"467. I am sitting with a philosopher in the garden; he says again and again "I know that that's a tree", pointing to a tree that is near us. Someone else arrives and hears this, and I tell him: "This fellow isn't insane. We are only doing philosophy." -- Ludwig Wittgenstein from On Certainty
"A thought experiment is an imaginary experiment." -- Ernst Mach
Behold the mighty 813 pentode, originally designed for rf (radio frequency) transmitter applications. However - when hauled-into service for af (audio frequency) amplifier applications, these pentodes produce the sweet, powerful and cosmic sonics -
Substituting "pentodes" for "experiments".
Suppose that - in my mind, I imagine that I apply 30K Volts DC to the anode of a thought 813 pentode and set the idle bias to .500 Amps. Will my thought pentode explode - independently - of my thinking that it explodes?
Should I apply the exact amount of voltage to and push the same amount of current through an existing 813 pentode, barring a breakdown in the laws of physics, the existing tube will explode (or melt) - independently - of my thinking that it explodes.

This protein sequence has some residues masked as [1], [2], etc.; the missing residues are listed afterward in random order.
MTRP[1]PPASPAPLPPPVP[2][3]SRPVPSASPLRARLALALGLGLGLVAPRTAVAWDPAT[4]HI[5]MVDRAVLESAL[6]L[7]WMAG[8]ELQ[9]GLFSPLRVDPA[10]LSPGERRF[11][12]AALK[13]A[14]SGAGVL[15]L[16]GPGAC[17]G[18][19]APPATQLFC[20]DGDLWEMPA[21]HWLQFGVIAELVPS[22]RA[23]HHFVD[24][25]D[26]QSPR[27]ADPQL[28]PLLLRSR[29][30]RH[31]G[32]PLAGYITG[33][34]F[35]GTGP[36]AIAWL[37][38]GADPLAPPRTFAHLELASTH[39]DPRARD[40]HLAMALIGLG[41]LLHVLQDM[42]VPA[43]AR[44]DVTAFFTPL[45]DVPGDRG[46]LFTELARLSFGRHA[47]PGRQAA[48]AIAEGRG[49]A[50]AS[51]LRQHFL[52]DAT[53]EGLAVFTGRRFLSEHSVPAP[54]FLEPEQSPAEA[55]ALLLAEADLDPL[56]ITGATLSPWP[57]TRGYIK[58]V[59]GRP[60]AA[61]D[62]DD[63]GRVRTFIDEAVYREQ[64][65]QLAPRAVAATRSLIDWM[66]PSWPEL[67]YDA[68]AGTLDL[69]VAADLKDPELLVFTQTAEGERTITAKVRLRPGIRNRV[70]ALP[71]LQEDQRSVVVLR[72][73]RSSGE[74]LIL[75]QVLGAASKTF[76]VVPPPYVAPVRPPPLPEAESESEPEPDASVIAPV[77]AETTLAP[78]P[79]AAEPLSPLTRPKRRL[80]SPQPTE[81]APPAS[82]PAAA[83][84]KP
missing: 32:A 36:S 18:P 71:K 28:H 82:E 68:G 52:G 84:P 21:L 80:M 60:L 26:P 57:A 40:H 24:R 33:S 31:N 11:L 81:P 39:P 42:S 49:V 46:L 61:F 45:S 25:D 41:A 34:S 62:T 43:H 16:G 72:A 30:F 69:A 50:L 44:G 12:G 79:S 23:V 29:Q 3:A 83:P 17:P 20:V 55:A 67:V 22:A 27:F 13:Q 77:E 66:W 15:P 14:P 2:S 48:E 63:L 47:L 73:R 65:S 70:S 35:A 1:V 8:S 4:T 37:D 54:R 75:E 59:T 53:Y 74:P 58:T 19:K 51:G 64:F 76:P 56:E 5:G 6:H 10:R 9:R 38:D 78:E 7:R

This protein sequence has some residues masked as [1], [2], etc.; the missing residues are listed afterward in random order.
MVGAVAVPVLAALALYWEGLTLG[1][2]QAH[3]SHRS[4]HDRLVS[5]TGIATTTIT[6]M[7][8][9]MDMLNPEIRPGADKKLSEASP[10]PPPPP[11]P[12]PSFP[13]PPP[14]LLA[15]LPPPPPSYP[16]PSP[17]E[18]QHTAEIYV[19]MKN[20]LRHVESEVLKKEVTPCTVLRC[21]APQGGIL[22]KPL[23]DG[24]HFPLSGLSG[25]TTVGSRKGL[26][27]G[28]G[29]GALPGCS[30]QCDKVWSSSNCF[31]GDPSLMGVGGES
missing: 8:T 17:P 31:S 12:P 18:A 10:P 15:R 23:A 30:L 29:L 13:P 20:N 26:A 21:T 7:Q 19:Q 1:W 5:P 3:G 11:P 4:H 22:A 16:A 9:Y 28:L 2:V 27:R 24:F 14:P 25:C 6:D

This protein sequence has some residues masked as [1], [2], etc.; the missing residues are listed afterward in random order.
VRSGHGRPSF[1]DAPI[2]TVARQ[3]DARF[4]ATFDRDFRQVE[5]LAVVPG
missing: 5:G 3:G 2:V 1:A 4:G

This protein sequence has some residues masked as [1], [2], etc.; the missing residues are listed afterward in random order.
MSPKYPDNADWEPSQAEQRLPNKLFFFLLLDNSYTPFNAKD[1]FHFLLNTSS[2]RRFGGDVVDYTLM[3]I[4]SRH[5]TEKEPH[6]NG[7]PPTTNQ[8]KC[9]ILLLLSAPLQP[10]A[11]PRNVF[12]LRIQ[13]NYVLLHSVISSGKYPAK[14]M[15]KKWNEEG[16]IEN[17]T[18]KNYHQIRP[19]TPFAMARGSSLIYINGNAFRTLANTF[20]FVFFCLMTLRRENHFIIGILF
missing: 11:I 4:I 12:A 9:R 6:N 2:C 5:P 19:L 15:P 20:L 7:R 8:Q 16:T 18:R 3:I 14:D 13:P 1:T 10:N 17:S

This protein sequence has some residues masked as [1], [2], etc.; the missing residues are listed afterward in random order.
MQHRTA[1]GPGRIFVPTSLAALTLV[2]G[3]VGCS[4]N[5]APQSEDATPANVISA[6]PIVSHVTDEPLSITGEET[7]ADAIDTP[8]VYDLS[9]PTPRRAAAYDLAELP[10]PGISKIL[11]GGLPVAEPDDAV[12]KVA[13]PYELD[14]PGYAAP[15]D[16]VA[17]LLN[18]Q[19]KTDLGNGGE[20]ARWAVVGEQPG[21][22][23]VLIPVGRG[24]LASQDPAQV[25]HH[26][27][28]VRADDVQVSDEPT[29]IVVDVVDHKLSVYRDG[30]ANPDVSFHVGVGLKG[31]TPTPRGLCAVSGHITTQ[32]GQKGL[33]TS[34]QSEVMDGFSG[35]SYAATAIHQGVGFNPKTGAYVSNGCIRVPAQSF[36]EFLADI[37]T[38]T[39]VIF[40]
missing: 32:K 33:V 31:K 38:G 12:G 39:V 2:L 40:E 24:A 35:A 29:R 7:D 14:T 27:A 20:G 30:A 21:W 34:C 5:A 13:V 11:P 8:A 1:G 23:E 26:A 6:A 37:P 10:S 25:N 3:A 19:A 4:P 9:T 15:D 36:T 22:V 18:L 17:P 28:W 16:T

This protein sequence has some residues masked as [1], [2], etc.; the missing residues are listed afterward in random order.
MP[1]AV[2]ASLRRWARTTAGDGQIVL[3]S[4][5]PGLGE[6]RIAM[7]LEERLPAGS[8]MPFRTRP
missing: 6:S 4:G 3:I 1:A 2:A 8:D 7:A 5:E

Existing (non-imaginary) 813 pentodes have a max voltage rating of 2500 Volts DC and a max wattage rating of 125 Watts. Applying 30K Volts DC to and pushing .500 Amps through an existing 813 would exceed the max wattage rating by around 120 fold, frying it. Just as thought pentodes ain't existing pentodes, thought experiments ain't existing experiments.
One can think about experiments, and one can think about pentodes - but one cannot bring either an experiment or a pentode into existence by thinking. Neither experiments nor pentodes exist "in the form of thought". An experiment or a pentode must appear in more than human thought for it to exist. Events occur under mind-independent conditions - which only reality provides. Reality is the sole truth-condition generator. Human minds cannot (un-mediated by human action) produce the external circumstances - under which an event (such as an experiment) occurs.
When you prefix the occult-word "thought" to another word - say - an object, an animal or a human activity, it does not follow that the newly conjoined phrase picks-out any state of affairs, existing in the world. For example -